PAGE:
After months of tussle that played out very publicly between Infosys founders and its top management, Vishal Sikka today resigned as the CEO and Managing Director of Infosys. Sikka put in his papers and made no effort to hide his disenchantment with the founders, something he cited as one of the reasons behind his departure from the company.
Everyone from the company’s Board to its management has come down hard on founder NR Narayana Murthy over what they termed as his ‘misguided campaign’ against Sikka. The company was equally scathing in its statement, castigating ‘critics’ for ‘unfound personal attacks’ on the management and categorically stated that it found no merit in the accusations that were hurled at the Infosys CEO.
"Mr. Murthy's continuous assault, including this latest letter, is the primary reason that the CEO, Dr. Vishal Sikka, has resigned despite strong Board support," the company's board said in a press release.
The spat between Murthy and Sikka became public earlier this year when the founder began questioning the company over issues of deteriorating corporate governance. Sikka and the company responded to the charges but failed at containing the situation. Coincidentally, Murthy’s fiercest attack on Sikka came on the day he resigned. Murthy said three Infosys directors had told him that “Sikka was CTO, not CEO material.”
Murthy may have been one of Sikka’s sharpest critics, but his shock departure following his appointment in 2014 has been driven by other factors too. Many of the top executives he hired from his previous company SAP quit in the last year and a half. Growth slowed down after peaking new highs in the first two years of Sikka’s tenure and the company’s shares have taken a hit in this period too.
Here are the 5 tipping points that perhaps led to the exit of Vishal Sikka, the first non-promoter CEO of the $10 billion company:
Rajiv Bansal severance package
The issue became a big talking point after founders targeted the company and its management, including Sikka, for the severance package offered to former CFO Rajiv Bansal. Infosys and Bansal had agreed on a severance payment of Rs 17.38 crore equivalent to 24-month pay during the latter’s departure from the firm. The company at the time said that the payment includes non-compete obligation, including other rights and obligations. The issue was flagged by the founders and the company had to issue a clarification over what was termed as an exorbitant amount.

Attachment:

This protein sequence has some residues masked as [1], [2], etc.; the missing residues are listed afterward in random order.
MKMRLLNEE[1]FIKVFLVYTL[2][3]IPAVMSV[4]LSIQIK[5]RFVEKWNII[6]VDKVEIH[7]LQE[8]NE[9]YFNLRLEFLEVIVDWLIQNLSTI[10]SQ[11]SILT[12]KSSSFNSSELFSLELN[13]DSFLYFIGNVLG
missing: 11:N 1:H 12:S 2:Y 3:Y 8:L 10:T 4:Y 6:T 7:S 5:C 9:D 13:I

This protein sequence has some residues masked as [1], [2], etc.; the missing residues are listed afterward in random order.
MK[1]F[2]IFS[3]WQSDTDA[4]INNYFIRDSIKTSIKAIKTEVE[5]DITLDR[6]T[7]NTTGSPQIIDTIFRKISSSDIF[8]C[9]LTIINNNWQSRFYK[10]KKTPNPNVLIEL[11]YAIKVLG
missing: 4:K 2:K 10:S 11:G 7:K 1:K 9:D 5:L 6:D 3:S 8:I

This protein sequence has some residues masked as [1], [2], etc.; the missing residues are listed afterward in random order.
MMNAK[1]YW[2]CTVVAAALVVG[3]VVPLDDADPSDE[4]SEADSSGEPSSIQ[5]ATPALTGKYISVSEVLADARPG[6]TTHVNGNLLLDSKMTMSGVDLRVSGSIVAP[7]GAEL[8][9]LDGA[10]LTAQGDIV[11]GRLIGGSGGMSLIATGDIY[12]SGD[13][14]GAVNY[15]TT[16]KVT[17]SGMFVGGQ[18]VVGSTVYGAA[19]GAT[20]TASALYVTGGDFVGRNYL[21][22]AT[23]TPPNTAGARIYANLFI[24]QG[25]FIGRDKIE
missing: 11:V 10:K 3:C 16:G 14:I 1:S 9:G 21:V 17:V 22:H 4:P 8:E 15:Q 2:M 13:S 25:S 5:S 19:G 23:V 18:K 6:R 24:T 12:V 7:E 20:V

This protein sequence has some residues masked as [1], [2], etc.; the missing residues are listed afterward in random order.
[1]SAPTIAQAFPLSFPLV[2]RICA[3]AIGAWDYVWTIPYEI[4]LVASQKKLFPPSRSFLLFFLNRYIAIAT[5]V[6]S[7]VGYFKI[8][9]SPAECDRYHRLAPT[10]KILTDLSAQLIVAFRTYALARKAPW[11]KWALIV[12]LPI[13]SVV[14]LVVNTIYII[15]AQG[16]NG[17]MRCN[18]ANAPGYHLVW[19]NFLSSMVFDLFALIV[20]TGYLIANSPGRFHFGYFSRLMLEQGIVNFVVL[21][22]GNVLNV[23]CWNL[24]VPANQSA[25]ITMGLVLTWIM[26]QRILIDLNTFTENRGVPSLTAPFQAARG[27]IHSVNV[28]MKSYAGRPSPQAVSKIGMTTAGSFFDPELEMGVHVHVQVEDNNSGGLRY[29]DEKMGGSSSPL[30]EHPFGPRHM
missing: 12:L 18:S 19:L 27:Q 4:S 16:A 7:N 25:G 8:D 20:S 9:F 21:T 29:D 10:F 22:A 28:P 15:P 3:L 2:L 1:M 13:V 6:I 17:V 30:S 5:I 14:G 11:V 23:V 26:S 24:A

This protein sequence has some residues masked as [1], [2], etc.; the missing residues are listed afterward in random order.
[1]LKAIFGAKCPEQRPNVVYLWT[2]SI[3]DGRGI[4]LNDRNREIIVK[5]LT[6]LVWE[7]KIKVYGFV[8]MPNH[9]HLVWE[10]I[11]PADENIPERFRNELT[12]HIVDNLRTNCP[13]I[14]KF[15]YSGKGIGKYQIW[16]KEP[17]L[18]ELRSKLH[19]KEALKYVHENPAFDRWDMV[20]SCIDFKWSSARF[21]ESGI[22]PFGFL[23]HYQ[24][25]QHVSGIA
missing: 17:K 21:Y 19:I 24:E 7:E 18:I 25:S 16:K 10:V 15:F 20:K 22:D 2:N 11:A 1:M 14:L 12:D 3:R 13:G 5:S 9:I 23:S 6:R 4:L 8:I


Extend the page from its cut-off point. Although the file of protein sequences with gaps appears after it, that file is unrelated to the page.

Vishal Sikka’s salary
One of the highest paid executives, Sikka was eligible for a USD 11 million (about Rs 70 crore) pay including basic salary, variable pay, restricted stock units (RSUs) and performance stock options for 2016. While the company clarified that the salary component had gone down by as much as 40 per cent, and that the rise has been primarily in restricted stock units and stock options, which are directly linked to incredibly steep goals. The company, however, did not elaborate on what these goals were. Sikkas salary was revised from USD 7.08 million to a handsome USD 11 million package with effect from April 2016, a move that did not go down well with the founders, including NR Narayana Murthy.
A whistleblower’s letter to market regulator SEBI in February this year over Infosys’ acquisition of Israeli automation technology company for USD 200 million or Rs 1,250 crore in cash stirred quite a controversy. The letter alleged that Infosys executives had personal interests in buying the Israel-based Panaya firm in February 2015 and that they benefitted from the deal personally. In an email to employees, Sikka said that the charges " create a false alternate-reality out of events and dates, with embellishments that are calculated to mislead and sensationalise". The charge came right in the middle of an ongoing feud between Infosys founders and Sikka.
COO pay hike
In April 2017, NR Narayana Murthy shot off an email to the company terming the board-approved compensation hike for Chief Operating Officer U.B. Pravin Rao as "not proper". Murthy said it will "erode the trust and faith of the employees in the management and the board". Murthy said giving nearly 60 per cent to 70 per cent increase in compensation for a top level person (even including performance-based variable pay) when the compensation for most of the employees in the company was increased by just 6-8 per cent is "in my opinion, not proper". Murthy said he always believed in striving towards reducing differences in compensation and equity in a corporation.
Resistance to acquisitions
Sikka has often held that the current business of the IT sector is slowing down and has pushed for the need to innovate and offer value-added services. However, media reports have it that a section of the founders are against this acquisition-based approach to growth and business. This has been something that has reportedly frustrated the management quite a bit in the face of a slowdown in business and falling margins.